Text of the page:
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The First 100 Days: Warren Harding

Ohio Senator Warren Harding was selected as his party's compromise candidate at a deadlocked convention. He was reportedly chosen in a "smoke-filled room". He soundly defeated his opponent, fellow Ohioan James Cox, receiving 60.2% of the popular vote, the highest percentage since the development of the two-party system, and he also won 404 electoral votes. Cox received 34% of the national vote and 127 electoral votes. Harding's victory followed two terms of the Presidency of Woodrow Wilson, who had suffered a serious stroke toward the end of his second term, but who refused to yield power to his Vice-President.


Warren Harding was sworn in as president on March 4, 1921. Harding asked for a low-key inauguration, without the customary parade, leaving only the swearing-in ceremony and a brief reception at the White House. In his inaugural address he declared, "Our most dangerous tendency is to expect too much from the government and at the same time do too little for it."

After the election, Harding had announced he was going on vacation, and that no decisions about appointments would be made until he returned to Marion in December. He went to Texas, where he fished and played golf with his friend Frank Scobey. Scobey would be later appointed as Harding's Director of the Mint. Harding then took ship for the Panama Canal Zone. He went to Washington, where he was warmly welcomed when Congress opened in early December, in recognition of the fact that he was the first sitting senator to be elected President.

Harding turned his mind to the selection of a cabinet, stating that he planned to consult the "best minds" of the country on his appointments. When he made his selections, to paraphrase Dickens, it was the best of cabinets and it was the worst of cabinets. Harding chose well-respected former presidential candidate Charles Evans Hughes as his Secretary of State. He offered the position of Treasury Secretary to Charles G. Dawes (who would later serve as Vice-President) but Dawes declined the offer. For that position, Harding chose Pittsburgh banker Andrew W. Mellon, one of the richest men in the country. Harding appointed Herbert Hoover as United States Secretary of Commerce. He also chose RNC Chairman Will Hays as Postmaster General.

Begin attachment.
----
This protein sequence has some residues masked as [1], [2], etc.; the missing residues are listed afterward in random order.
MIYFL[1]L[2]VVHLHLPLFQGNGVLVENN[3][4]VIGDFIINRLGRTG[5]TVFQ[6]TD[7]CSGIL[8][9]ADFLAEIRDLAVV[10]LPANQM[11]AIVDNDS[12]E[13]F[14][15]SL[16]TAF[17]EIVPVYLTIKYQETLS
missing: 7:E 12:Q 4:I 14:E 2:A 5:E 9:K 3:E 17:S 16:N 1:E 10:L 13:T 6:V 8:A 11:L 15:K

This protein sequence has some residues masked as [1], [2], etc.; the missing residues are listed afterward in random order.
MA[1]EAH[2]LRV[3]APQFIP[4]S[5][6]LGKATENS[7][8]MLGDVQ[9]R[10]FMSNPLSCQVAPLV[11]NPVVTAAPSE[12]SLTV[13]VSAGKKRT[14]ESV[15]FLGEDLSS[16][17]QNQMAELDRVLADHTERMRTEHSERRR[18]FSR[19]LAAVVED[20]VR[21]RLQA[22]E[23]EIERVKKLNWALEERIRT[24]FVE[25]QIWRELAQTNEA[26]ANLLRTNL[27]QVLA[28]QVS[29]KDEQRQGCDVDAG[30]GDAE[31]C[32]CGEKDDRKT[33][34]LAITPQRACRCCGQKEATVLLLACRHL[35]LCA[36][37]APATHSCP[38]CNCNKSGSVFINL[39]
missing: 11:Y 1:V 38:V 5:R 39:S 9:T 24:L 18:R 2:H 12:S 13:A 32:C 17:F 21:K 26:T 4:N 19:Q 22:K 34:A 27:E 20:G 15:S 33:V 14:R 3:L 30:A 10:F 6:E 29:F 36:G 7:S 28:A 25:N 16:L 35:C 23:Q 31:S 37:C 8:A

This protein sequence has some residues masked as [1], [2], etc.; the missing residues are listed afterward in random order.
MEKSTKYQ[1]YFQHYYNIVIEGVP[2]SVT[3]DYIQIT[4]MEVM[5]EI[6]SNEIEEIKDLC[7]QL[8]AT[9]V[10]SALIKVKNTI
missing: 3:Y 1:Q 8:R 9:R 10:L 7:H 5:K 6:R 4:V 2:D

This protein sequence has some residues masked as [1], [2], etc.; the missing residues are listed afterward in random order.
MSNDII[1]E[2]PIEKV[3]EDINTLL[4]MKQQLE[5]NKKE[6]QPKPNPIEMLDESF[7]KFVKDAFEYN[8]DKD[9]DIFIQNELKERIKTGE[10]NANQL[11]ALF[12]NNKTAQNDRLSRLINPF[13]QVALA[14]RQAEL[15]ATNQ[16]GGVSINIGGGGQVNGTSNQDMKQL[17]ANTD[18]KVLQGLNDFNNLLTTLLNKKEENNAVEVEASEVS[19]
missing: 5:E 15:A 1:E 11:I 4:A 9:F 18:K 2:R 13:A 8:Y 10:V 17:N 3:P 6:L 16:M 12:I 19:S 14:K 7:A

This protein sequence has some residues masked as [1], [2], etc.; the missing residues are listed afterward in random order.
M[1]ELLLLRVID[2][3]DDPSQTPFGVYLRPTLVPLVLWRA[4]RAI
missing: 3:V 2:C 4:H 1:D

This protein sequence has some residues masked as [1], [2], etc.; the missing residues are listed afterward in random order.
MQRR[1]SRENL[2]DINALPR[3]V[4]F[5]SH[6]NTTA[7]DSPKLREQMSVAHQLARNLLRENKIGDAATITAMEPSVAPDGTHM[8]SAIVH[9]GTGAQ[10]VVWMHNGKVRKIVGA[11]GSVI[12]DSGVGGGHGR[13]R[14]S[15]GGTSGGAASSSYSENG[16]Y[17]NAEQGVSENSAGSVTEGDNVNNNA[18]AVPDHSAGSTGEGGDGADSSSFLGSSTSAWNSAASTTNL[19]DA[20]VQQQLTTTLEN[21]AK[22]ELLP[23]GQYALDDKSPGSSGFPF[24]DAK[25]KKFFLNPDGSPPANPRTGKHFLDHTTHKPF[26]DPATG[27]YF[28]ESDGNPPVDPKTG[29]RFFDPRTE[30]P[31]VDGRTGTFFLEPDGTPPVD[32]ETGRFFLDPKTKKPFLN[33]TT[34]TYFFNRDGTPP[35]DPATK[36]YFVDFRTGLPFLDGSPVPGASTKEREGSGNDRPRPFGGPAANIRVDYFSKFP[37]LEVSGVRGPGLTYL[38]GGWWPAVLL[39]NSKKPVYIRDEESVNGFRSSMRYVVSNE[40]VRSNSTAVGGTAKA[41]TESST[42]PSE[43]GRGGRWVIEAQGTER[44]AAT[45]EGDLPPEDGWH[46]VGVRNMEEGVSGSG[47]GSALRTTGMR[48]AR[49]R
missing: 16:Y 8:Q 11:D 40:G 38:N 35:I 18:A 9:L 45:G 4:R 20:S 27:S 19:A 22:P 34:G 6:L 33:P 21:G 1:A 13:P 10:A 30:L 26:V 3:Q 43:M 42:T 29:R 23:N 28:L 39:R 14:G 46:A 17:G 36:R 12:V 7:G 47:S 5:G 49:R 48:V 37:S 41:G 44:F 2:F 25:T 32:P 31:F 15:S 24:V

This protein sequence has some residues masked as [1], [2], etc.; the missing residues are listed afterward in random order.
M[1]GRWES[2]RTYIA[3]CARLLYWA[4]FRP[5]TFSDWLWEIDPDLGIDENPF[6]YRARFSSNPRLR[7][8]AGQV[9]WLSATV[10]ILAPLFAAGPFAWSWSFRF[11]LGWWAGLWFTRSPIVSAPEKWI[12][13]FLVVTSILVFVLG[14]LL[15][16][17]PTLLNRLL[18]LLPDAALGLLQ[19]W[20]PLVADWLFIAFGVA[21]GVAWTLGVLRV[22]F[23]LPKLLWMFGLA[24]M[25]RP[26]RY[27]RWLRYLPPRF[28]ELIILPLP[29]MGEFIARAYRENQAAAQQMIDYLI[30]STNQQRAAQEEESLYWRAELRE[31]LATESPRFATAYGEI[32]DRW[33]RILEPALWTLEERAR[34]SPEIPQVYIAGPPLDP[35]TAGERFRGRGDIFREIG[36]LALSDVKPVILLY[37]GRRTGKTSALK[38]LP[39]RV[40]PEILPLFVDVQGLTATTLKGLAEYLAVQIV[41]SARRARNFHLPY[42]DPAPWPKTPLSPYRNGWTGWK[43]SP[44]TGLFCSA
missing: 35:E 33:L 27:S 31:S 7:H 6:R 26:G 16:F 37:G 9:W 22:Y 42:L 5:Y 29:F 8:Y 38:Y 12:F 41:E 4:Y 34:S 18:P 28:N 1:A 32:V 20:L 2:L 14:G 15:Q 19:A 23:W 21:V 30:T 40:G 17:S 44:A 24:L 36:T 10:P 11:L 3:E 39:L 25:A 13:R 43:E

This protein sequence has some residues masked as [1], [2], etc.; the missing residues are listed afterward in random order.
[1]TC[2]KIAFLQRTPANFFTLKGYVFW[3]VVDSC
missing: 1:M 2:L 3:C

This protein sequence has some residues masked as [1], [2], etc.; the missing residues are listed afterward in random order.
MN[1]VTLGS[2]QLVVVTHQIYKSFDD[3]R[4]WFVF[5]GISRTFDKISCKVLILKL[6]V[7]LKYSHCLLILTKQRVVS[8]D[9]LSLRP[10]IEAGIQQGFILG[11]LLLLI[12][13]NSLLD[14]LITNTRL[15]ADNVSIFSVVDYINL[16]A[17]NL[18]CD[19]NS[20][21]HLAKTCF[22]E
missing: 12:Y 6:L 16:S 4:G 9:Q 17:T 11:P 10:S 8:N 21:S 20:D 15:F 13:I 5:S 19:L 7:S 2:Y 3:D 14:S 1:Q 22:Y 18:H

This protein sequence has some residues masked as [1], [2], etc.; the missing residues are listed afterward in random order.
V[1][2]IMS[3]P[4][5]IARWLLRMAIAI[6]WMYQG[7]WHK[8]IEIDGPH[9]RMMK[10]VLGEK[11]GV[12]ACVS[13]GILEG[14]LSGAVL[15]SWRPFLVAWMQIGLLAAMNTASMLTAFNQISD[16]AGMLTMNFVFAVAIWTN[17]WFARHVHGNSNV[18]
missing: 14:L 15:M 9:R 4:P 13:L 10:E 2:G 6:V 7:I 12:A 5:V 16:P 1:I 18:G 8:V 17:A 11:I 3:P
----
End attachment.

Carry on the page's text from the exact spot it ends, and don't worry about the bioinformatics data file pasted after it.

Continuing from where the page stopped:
Then there were the duds. Two Harding cabinet appointees darkened the reputation of his administration because of their subsequent involvement in scandal. They were Harding's Senate friend, Albert B. Fall of New Mexico, who became the Interior Secretary, and Harding's campaign manager, Harry Daugherty, who became Attorney General. Fall was a Western rancher and former miner, and was pro-development. He was opposed by conservationists such as Gifford Pinchot. Pinchot said of Fall, "it would have been possible to pick a worse man for Secretary of the Interior, but not altogether easy". The New York Times was critical of Daugherty's appointment, stating that instead of selecting one of the best minds, Harding had been content "to choose merely a best friend". It is likely that Harding chose Daugherty for his political acumen, although Daugherty was also seen as a competent lawyer.

One of the contentious issues in the area of foreign affairs was whether or not the United States would join the League of Nations. Wilson had lost his health campaigning for America to join the league, but opposition in the Senate was too great to gain passage of a Treaty in which the nation would agree to the rules of the League. Henry Cabot Lodge of Massachusetts led the anti-League block in the Senate. After taking office, Harding decided that the U.S. would not join even a scaled-down version of the League. This left the Treaty of Versailles unratified by the Senate, which meant that the U.S. remained technically at war with Germany, Austria, and Hungary. Peacemaking began with the Knox–Porter Resolution, declaring the U.S. at peace and reserving any rights granted under Versailles. Treaties with Germany, Austria and Hungary, each containing many of the non-League provisions of the Treaty of Versailles, were ratified later during Harding's first year in office in 1921.

Harding took office as the nation was receiving calls from foreign governments for reduction of the massive war debt owed to the United States. The German government also sought to reduce the reparations that it was required to pay. Harding decided to attempt to have a plan proposed by Mellon adopted, which would give the administration broad authority to reduce war debts in negotiation. But in 1922, faced with constituent anger from those who had gone to war, Congress passed a more restrictive bill. Hughes negotiated an agreement for Britain to pay off its war debt over 62 years at low interest. This agreement was eventually approved by Congress in 1923.